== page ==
Landmarks Votes to Designate Harriet and Thomas Truesdell House as Individual Landmark

Harriet and Thomas Truesdell House Image Credit: LPC

The designation retains its historical significance despite having alterations. On February 2, 2021, the Landmarks Preservation Commission voted unanimously to designated the Harriet and Thomas Truesdell House as an individual landmark. The house, located at 227 Duffield Street in Downtown Brooklyn, recognizes abolitionists Harriet and Thomas Truesdell and the City’s abolitionist movement. For CityLand’s prior coverage of this designation process, click here.

Harriet and Thomas Truesdell had done prior abolitionist work in Rhode Island before settling in Brooklyn. In the years leading up to the Civil War, the Brooklyn waterfront was an entry point for many people escaping slavery in the south. The Truesdells lived at the home from 1851 to 1863, during which the Fugitive Slave Law required more clandestine abolitionist activity to avoid harsh penalties for aiding escaped slaves. Stories out of oral history claim that the house may have even been used as a stop on the Underground Railroad; although Landmarks could not confirm this, the necessity of secrecy of abolitionist actions because of the Fugitive Slave Law could explain the lack of documentation to confirm the stories. Whether the house was a stop on the Underground Railroad or not, the house was still the home of two prominent abolitionists and recognizes the City’s abolitionist movement.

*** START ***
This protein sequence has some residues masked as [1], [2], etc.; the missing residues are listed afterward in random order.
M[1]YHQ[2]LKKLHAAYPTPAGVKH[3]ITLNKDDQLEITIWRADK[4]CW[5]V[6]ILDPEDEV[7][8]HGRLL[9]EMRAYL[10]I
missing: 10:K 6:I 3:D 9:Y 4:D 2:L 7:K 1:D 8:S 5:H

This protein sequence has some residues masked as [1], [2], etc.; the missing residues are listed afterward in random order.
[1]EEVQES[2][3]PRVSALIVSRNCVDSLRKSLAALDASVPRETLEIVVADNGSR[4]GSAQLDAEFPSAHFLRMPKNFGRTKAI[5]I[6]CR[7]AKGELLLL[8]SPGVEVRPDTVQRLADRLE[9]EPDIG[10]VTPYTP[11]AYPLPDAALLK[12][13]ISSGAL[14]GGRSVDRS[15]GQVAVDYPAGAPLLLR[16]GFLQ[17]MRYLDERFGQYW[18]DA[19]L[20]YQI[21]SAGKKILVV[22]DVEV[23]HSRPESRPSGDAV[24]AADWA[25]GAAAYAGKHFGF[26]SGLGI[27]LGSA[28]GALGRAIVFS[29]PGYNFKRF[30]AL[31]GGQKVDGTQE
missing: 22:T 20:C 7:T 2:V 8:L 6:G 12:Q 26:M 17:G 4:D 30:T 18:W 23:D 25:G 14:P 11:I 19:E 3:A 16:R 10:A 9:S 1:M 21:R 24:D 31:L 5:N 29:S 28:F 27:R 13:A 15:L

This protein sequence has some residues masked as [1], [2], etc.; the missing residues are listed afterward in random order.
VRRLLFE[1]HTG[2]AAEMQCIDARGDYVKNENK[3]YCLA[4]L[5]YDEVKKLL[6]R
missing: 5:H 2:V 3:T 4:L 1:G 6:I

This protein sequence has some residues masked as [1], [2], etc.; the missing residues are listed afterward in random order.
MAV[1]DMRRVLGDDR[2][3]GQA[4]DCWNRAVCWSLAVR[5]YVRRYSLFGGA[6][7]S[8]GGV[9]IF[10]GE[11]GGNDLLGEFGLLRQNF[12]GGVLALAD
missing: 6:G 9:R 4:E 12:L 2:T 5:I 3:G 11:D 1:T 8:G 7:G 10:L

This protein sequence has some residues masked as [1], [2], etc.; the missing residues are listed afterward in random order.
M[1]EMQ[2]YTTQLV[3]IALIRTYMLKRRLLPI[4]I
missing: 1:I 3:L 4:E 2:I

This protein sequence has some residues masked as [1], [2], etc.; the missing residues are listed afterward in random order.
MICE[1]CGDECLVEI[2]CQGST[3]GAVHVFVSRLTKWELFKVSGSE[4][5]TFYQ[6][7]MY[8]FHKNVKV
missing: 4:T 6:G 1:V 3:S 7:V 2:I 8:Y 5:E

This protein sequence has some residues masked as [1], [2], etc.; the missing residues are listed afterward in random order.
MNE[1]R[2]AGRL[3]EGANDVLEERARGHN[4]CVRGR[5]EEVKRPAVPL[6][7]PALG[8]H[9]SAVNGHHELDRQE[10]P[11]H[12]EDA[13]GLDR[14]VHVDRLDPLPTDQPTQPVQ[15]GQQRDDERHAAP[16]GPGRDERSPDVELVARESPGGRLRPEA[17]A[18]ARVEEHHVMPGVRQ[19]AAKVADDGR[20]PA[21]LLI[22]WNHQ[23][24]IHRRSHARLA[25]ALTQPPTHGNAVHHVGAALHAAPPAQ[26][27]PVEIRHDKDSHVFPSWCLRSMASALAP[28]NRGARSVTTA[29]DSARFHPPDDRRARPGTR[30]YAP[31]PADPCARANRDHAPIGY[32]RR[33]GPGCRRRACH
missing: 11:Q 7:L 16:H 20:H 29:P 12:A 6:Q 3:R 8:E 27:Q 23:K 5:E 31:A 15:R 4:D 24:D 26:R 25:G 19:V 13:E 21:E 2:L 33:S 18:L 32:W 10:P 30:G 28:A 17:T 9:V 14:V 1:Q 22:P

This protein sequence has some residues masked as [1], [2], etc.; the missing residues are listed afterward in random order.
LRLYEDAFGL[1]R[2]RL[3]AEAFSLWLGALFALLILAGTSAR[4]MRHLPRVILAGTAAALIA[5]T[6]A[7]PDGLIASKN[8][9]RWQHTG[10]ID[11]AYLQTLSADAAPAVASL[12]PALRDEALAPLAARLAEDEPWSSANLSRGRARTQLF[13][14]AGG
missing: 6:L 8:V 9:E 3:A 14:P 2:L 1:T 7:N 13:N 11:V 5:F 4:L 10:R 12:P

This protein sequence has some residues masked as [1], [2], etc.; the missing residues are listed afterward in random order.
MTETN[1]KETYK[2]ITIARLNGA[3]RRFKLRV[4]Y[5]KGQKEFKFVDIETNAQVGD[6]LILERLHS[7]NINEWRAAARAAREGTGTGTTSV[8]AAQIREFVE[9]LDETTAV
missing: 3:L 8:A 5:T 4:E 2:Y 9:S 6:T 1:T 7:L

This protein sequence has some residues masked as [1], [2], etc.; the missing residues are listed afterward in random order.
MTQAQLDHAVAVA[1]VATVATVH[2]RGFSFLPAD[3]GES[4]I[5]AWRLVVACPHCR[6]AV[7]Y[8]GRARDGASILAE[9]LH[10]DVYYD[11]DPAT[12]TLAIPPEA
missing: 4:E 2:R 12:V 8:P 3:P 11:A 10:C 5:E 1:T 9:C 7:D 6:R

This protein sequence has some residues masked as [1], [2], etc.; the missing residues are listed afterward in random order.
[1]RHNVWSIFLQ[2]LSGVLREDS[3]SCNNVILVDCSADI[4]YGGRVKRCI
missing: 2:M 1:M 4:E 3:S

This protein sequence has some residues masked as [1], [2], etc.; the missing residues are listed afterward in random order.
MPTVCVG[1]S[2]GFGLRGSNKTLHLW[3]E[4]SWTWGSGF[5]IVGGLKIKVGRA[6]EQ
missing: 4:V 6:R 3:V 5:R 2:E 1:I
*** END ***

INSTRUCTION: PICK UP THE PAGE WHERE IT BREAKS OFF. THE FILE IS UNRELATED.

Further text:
The building is a Greek revival style row house built between 1847 and 1850. A two-story commercial extension was added to the building in 1933, but the building retains its 19th century form and historical significance. Above the extension, the building’s original 1850s facade, window surrounds, cornice and fenestration pattern can be seen. 

Landmarks Chair Sarah Carroll stated, “The Landmarks Preservation Commission is committed to telling the story of New York City’s African-American heritage and experience and is prioritizing designations like the Harriet and Thomas Truesdell House as part of its equity framework. The Harriet and Thomas Truesdell House represents the important role the city played in the efforts to abolish slavery. The Truesdells were active abolitionists during a decisive period of resistance and their legacy of commitment is representative of the many abolitionists who supported total emancipation as part of the local and national movement.”

Brooklyn Borough President Eric Adams stated, “Few New Yorkers know that a small rowhouse in Downtown Brooklyn was a critical site in our nation’s history – a place where abolitionist thought flourished, and a safe harbor for slaves on their long sojourn to freedom. That’s why months ago, we joined a campaign to preserve the historical integrity of 227 Duffield Street – to show that the Black lives of freedom-seekers mattered, and still matter to this day. At a time when our nation continues to face a reckoning over the long and painful legacy of racial injustice, remembering and permanently enshrining these pieces of our history has never been more urgent. We thank the Mayor and the LPC for recognizing the significance of this site, and the need to preserve it for future generations.”

By: Veronica Rose (Veronica is the CityLaw fellow and a New York Law School graduate, Class of 2018.)


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